Law, by then, had settled on fingers, tied onto her bandolier of shotgun shells with neat loops of string, each one woven through one of the canvas pockets where each shell nestled, snug like a baby at a breast. Her bright red hair had been shaved down to stubble, bursts of cinnamon freckles against white skin that either burned or resisted the sun. Droopy-lidded brown cow eyes that saw everything with a quiet acceptance. She worked the pump action shotgun with surgical skill. Whatever she aimed for, she hit.

So when the little boy emerged, cheap Russian AK shaking in his arms, she was already in motion. Olive shouted but it was too late.

He flew backwards, at that range, his unformed, tan chest blew apart like a pound of meat dropped from a great height. Law had done it with no more expression than flitting a bug from her eyeline. We stood there, as Hillary, our lieutenant came over and touched Law on the shoulder, as though waking her from a pleasant dream.

‘What the fuck?’ I said.

Hillary raised her eyebrows and strode over to me. Her face had tightened into a harsh scowl, the same one she had probably used as a wedding planner to deal with an errant tent rental company error.

‘Sargeant, you do not get to question operating procedure. Stow that shit for base camp.’

Law knelt in front of the cooling corpse, looked around and giggled. It was a sound that stayed with me for as long as I lived. She already had the knife in her hand, ready to take a trophy.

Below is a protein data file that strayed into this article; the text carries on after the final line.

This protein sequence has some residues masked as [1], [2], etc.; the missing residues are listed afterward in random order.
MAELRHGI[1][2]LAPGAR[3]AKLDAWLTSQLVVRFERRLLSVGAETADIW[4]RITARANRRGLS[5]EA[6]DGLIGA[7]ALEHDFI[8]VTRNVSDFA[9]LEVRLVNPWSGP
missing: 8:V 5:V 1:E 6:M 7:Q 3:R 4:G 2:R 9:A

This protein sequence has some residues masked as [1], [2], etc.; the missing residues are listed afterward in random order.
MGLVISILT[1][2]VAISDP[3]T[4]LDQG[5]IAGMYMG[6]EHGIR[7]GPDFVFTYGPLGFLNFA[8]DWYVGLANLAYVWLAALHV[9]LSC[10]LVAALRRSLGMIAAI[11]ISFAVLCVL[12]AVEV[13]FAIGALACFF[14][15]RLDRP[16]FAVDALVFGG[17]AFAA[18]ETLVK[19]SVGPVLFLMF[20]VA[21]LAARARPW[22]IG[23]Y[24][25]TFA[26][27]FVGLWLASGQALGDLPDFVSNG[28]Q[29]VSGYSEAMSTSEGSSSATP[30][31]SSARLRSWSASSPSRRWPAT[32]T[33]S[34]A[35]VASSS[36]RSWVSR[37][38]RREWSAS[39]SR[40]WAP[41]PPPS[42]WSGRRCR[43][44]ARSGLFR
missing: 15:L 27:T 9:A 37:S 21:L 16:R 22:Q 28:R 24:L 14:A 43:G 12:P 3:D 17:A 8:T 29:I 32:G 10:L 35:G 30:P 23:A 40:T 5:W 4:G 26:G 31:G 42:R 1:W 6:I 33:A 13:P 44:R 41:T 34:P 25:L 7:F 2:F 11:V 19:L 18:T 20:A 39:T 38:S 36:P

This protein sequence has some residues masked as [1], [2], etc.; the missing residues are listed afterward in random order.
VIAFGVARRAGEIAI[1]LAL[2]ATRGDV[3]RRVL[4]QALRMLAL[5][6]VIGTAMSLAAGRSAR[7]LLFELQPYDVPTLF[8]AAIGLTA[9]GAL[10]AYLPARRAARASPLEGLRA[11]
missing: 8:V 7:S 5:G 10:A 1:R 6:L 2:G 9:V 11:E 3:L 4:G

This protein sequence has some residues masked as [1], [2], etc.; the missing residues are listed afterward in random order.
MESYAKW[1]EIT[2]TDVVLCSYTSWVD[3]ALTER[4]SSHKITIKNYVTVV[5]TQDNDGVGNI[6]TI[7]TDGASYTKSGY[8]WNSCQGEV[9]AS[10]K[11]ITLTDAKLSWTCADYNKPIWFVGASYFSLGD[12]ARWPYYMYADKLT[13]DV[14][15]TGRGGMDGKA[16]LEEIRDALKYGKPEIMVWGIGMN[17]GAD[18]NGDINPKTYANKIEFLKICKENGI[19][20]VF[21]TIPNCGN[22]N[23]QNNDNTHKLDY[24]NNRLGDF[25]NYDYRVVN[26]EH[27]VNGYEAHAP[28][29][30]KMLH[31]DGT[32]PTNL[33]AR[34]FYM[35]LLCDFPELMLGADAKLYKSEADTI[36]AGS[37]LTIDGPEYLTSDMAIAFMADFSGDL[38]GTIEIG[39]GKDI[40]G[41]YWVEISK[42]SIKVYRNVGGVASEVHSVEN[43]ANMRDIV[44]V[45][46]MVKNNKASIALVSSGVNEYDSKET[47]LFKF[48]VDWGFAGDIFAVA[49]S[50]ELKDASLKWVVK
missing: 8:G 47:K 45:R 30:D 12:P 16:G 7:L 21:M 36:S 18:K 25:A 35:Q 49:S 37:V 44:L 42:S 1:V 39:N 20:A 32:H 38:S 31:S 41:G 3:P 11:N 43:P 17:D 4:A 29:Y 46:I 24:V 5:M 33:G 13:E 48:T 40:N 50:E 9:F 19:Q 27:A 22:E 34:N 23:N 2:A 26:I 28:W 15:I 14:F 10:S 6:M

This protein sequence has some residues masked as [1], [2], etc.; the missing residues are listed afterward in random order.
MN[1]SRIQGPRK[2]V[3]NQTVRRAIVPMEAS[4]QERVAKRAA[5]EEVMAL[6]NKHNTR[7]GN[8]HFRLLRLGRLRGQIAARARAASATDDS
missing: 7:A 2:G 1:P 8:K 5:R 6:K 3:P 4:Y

The next sound was the shot.

It took her between the shoulder blades. Kelly lowered her rifle, then knelt down, placed it ground in front of her and knitted her fingers at the back of her head. She looked at me, tears budding in the corners of her eyes.

‘It had to be done, lieutenant. She can’t go home with that inside her.’

We retreated at the same pace we had arrived. Kelly was by my side, relieved of her rifle but not her duty. Hillary could have shot her there and then, but there would have been enough paperwork with Law already.

When the MPs came and took her, she smiled at me. I could not bear the weight of it and as she waved at me, she had the same expression as Law, but it was overlaid with the patina of friendship. I never saw her again, but when I went home, resuming my bachelors degree, I thought of her often.

I thought of Law too, but those were done by the time that I awoke. I would wash the sheets and shower a little longer than normal.